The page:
On June 15, the Dawson Regional Land Use Planning Commission released its final draft plan.
Known as “On the Land We Walk Together/Nän käk ndä tr’ädäl”, the draft plan identifies areas where interim withdrawals are recommended to safeguard key conservation areas within the region during the planning process.
The draft plan also identifies potential Integrated Stewardship areas to incorporate sustainable economic activity.
The Tr’ondëk Hwëch’in First Nation and the Yukon government formed the Dawson Regional Land Use Planning Commission in 2018 to achieve the objectives of Chapter 11 of the Tr’ondëk Hwëch’in Final Agreement.
Hähké/Chief of Tr’ondëk Hwëch’in Roberta Joseph thanked the commission for the hard work they have done.
“The draft plan is a significant step toward protecting essential environmental and cultural integrity values within the Tr’ondëk Hwëch’in homeland,” said Joseph.
“We commend the commission for their vision and thoroughness and look forward to working with the Government of Yukon to manage the Dawson Planning region in accordance with the direction and intent articulated in the draft plan.”
The draft plan, including Tombstone Territorial Park, identifies 44.7 per cent of the planning area as high conservation value land. It also divides the planning region into 21 “Landscape Units” — each with its own management intent.
The next step is to develop a recommended plan and the commission will engage with the public on the draft plan over the summer and early fall of 2021.
Anyone with an interest in the Dawson region is encouraged to provide comments and feedback during the engagement period.
“The release of the draft plan provides an important opportunity for Yukoners to provide feedback on the future of the Dawson region,” said John Streicker, Minister of Energy, Mines and Resources.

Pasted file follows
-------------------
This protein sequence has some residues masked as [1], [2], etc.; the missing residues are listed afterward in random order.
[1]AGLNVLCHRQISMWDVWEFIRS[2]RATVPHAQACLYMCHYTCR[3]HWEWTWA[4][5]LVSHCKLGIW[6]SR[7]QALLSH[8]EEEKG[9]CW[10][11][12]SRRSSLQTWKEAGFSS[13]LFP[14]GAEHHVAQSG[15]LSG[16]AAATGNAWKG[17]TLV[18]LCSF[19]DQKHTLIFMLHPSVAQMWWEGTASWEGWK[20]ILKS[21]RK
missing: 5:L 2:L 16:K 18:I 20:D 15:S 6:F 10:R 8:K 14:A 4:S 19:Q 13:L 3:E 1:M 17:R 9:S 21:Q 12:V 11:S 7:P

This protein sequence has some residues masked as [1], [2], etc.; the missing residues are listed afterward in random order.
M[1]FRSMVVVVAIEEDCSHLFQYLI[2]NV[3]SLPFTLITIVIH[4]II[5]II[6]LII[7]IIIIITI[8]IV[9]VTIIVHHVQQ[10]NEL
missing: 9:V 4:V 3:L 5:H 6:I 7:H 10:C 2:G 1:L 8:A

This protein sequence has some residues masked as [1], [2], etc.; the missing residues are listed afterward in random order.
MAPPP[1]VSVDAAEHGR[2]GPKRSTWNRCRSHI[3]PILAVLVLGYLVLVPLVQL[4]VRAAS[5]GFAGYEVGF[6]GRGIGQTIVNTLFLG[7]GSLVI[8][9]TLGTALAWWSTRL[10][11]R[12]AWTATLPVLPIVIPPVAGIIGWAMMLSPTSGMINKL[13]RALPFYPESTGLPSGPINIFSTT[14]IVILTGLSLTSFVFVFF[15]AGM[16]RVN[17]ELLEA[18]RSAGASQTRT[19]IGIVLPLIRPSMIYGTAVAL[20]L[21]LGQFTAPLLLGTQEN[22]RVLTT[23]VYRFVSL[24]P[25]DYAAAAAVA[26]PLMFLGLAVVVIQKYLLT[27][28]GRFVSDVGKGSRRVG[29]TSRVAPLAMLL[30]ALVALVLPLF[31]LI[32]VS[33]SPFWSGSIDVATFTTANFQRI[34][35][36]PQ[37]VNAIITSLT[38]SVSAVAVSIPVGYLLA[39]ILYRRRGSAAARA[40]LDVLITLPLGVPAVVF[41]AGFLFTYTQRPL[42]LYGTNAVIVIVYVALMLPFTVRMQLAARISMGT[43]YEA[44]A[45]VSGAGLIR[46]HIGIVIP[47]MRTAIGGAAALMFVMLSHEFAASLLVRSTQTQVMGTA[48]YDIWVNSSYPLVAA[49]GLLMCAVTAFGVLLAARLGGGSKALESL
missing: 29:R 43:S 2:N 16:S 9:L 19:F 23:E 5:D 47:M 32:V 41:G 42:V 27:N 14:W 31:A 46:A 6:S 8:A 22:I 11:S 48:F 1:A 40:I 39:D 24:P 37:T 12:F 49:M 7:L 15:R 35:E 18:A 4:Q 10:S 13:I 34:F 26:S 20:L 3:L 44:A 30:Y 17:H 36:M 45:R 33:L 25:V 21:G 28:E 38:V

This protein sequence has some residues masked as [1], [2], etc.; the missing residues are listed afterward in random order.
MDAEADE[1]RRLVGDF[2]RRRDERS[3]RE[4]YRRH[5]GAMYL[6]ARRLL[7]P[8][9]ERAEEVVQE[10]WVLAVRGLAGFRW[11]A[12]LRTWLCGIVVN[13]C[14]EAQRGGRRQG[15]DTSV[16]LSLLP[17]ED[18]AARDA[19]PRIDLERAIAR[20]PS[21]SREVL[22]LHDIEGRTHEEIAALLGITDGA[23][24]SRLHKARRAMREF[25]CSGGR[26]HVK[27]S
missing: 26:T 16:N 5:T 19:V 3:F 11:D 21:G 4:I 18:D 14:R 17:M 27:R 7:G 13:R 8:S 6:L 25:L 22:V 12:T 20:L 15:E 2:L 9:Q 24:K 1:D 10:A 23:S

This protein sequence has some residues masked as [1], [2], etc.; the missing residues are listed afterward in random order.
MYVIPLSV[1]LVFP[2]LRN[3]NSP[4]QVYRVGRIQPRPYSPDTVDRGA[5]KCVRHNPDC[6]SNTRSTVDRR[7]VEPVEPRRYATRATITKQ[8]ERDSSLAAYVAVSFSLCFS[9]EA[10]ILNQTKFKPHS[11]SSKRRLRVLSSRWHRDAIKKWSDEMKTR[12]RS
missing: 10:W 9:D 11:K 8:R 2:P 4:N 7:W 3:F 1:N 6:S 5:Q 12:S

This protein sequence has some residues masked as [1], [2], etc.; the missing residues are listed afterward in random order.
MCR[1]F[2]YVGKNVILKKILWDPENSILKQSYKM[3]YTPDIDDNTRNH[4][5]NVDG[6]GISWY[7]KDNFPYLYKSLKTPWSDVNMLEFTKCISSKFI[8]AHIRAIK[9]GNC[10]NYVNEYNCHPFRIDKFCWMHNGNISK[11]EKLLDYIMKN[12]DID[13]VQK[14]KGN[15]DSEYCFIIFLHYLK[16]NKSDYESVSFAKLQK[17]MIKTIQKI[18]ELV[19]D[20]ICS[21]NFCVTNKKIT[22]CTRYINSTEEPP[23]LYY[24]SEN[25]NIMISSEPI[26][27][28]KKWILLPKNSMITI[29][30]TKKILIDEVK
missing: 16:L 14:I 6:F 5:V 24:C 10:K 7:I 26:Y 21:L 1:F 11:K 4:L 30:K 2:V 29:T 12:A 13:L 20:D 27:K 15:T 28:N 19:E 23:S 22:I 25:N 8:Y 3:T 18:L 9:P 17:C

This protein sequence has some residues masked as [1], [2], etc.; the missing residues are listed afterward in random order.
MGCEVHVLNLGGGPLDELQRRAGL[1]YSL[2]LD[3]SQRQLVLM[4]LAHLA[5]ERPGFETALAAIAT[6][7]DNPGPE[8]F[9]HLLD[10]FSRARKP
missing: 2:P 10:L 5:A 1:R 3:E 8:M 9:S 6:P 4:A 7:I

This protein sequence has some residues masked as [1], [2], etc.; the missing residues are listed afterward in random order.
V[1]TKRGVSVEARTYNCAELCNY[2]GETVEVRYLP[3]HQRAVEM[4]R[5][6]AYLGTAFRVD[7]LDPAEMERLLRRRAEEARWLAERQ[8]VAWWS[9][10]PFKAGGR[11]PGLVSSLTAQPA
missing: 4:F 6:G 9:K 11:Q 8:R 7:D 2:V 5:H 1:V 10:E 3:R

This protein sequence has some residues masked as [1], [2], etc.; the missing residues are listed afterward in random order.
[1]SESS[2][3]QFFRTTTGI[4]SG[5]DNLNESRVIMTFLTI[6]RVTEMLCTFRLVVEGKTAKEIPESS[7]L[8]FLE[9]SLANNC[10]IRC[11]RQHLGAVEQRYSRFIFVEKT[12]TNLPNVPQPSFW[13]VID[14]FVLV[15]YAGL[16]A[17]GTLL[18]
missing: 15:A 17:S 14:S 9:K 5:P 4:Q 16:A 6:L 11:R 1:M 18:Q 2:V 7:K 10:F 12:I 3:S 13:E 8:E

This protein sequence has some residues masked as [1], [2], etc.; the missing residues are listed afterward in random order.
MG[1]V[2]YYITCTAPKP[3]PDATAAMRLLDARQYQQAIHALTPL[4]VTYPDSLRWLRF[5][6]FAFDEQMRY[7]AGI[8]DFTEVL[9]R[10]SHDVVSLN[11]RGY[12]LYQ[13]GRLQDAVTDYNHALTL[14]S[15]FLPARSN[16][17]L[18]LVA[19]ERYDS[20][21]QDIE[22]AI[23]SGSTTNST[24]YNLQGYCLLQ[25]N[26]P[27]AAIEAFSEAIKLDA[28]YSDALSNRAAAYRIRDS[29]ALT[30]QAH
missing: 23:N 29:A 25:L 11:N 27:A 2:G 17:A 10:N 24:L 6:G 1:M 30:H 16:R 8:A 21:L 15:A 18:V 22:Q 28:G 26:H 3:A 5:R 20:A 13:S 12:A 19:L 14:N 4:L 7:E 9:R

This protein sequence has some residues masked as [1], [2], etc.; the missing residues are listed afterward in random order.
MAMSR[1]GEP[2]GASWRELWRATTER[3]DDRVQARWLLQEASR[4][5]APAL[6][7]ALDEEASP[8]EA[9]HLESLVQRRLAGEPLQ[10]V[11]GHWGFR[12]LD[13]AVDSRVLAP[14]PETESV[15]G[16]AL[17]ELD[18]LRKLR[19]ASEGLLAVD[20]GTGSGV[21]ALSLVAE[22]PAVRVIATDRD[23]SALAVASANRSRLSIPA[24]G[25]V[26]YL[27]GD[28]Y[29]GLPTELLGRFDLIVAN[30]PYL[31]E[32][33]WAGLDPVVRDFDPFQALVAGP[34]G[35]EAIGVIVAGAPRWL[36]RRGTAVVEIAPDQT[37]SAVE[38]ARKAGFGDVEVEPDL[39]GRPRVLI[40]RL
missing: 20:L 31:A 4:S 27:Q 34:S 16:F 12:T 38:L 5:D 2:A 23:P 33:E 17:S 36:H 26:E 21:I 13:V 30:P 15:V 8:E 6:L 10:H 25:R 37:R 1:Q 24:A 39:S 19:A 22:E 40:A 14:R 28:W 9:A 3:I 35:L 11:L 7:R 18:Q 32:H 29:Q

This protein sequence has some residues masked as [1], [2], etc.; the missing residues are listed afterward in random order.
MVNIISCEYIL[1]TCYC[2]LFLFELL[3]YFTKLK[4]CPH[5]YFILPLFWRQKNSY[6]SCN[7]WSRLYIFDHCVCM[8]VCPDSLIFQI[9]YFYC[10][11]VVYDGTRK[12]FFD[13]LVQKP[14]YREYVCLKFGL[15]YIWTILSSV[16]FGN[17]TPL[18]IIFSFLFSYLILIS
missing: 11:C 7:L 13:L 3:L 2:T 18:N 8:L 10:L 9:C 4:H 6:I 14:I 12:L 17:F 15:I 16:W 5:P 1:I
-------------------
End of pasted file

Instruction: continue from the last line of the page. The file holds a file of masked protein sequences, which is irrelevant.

Nils Clarke, Minister of Environment, said the government looks forward to continuing to work together with the Tr’ondëk Hwëch’in, the commission and the community.
“Together we are approaching a plan that provides protection and conservation but recognizes important economic drivers in the region,” said Clarke.
Fifty-five per cent of the region is specified as Integrated Stewardship Area. Industrial development is permitted but under specific terms and conditions.
In the plan, 39 per cent of the region is designated Special Management Area where interim or permanent mineral withdrawal is recommended.
On the same day the draft plan was released, the government temporarily withdrew mineral staking in the remainder of high conservation value areas.
“These interim withdrawals will help ensure that wildlife, wetlands and key conservation areas remain protected during the land use planning process, and will minimize land use conflicts in conservation areas identified by the Commission during the planning process,” said Streicker.
The NDP came out in support of the government’s decision to withdraw mineral staking.
“The Yukon NDP supports this government’s decision to withdraw such an important part of the Dawson region’s landscape,” said NDP leader Kate White. “We’ve seen in the past how staking can completely change a region by the time a Land Use Plan is drafted.
“We are relieved to hear it won’t be more of the same in the Dawson region. I look forward to a final plan which prioritizes the consent of First Nations governments, who have and continue to be stewards of this land.”
The NDP said in a release that in the past regions have seen a “flurry of mining activity” during the planning phase so that mine interests are grandfathered into the final plan.
The Dawson planning region covers about 40,000 square kilometres in the northwestern part of the Yukon.
The interim staking withdrawals equal 39.4 per cent of the planning area – the additional 5.3 per cent of the planning area is already withdrawn by Tombstone.
Contact John Tonin at firstname.lastname@example.org